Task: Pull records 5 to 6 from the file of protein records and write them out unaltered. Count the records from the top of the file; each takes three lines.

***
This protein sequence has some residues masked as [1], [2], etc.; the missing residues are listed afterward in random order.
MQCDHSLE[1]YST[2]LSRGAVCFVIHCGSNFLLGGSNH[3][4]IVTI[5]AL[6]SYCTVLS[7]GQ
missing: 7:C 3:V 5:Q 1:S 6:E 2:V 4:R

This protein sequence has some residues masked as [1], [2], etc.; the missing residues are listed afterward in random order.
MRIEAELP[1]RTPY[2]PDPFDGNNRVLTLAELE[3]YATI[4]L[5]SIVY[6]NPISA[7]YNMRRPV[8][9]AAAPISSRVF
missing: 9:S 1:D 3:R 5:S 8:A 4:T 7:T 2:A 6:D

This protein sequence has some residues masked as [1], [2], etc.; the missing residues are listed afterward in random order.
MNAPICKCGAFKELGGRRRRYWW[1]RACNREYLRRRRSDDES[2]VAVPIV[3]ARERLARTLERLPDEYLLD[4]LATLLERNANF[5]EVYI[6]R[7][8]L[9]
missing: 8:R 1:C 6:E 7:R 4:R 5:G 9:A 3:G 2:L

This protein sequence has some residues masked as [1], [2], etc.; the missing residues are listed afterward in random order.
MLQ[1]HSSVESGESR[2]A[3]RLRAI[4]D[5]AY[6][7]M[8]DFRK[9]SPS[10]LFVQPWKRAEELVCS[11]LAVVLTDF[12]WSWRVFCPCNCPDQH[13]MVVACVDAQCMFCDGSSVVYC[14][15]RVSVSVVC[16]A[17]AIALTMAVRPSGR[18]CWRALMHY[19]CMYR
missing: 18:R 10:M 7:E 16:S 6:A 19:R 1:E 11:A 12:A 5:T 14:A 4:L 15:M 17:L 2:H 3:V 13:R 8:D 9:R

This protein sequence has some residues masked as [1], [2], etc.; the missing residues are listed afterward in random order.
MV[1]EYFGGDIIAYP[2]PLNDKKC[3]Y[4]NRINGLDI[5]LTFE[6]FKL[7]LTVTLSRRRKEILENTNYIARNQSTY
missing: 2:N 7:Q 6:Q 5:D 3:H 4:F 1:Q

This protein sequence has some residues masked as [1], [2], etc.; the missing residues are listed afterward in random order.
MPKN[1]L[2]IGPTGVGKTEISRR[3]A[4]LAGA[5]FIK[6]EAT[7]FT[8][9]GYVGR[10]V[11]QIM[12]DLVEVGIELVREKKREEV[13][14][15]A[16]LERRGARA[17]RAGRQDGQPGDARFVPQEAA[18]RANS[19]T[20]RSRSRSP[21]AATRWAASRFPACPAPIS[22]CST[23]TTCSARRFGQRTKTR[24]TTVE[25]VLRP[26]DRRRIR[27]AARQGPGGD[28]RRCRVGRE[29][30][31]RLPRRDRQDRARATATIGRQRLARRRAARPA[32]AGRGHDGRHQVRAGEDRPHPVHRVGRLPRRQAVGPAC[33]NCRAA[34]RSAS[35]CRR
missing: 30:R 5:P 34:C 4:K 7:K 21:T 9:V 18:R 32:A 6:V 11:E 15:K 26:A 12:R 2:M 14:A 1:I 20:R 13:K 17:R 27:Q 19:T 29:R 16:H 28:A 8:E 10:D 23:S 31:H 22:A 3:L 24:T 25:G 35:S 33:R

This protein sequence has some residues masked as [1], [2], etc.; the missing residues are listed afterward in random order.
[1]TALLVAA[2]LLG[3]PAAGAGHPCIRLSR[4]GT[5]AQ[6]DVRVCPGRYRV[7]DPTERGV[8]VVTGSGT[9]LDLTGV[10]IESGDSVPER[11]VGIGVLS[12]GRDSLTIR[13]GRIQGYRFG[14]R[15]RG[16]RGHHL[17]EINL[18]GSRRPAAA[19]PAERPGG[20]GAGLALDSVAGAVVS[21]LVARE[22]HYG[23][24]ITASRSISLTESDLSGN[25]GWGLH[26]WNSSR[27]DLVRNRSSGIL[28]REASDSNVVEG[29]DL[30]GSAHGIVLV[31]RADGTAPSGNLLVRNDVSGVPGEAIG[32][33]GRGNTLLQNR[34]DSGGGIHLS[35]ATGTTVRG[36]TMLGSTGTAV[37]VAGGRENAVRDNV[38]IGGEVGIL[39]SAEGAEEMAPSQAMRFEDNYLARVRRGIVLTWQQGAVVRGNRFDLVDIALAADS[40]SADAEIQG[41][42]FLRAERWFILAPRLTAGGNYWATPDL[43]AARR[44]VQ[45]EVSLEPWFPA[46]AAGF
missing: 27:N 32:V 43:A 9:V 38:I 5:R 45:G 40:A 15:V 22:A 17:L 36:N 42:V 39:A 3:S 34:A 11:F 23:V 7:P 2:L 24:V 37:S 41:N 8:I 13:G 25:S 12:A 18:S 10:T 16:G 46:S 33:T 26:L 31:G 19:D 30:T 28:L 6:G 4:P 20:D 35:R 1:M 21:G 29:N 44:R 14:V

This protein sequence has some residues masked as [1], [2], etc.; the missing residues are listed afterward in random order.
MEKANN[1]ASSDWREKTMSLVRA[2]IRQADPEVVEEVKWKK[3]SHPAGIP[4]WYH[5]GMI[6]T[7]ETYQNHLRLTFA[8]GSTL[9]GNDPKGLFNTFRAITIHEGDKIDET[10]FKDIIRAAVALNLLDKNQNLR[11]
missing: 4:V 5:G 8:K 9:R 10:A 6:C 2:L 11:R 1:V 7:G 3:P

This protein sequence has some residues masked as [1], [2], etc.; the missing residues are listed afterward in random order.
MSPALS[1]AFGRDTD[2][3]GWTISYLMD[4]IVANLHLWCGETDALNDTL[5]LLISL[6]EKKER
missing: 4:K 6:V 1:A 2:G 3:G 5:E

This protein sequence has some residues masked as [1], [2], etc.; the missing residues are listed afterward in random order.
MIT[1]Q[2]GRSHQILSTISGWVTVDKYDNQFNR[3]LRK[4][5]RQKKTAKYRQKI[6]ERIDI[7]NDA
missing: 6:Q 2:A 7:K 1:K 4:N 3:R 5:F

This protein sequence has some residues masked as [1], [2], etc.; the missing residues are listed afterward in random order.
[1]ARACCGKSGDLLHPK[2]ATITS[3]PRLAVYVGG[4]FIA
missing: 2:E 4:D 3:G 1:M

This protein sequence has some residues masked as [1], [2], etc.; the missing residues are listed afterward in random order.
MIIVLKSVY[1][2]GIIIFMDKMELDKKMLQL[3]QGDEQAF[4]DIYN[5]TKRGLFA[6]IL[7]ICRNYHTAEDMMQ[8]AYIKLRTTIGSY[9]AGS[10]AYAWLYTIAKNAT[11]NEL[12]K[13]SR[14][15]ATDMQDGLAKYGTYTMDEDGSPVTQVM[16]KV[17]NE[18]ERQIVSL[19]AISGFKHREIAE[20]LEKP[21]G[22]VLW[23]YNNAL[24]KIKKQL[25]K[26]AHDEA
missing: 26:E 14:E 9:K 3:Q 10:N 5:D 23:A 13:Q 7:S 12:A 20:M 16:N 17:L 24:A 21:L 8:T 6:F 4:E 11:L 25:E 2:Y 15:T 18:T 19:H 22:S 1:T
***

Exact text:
This protein sequence has some residues masked as [1], [2], etc.; the missing residues are listed afterward in random order.
MV[1]EYFGGDIIAYP[2]PLNDKKC[3]Y[4]NRINGLDI[5]LTFE[6]FKL[7]LTVTLSRRRKEILENTNYIARNQSTY
missing: 2:N 7:Q 6:Q 5:D 3:H 4:F 1:Q

This protein sequence has some residues masked as [1], [2], etc.; the missing residues are listed afterward in random order.
MPKN[1]L[2]IGPTGVGKTEISRR[3]A[4]LAGA[5]FIK[6]EAT[7]FT[8][9]GYVGR[10]V[11]QIM[12]DLVEVGIELVREKKREEV[13][14][15]A[16]LERRGARA[17]RAGRQDGQPGDARFVPQEAA[18]RANS[19]T[20]RSRSRSP[21]AATRWAASRFPACPAPIS[22]CST[23]TTCSARRFGQRTKTR[24]TTVE[25]VLRP[26]DRRRIR[27]AARQGPGGD[28]RRCRVGRE[29][30][31]RLPRRDRQDRARATATIGRQRLARRRAARPA[32]AGRGHDGRHQVRAGEDRPHPVHRVGRLPRRQAVGPAC[33]NCRAA[34]RSAS[35]CRR
missing: 30:R 5:P 34:C 4:K 7:K 21:T 9:V 18:R 32:A 6:V 11:E 15:K 26:A 12:R 2:M 14:A 1:I 20:R 13:K 17:R 27:Q 19:T 29:R 16:H 28:A 8:E 10:D 23:S 31:H 22:A 3:L 24:T 25:G 35:S 33:R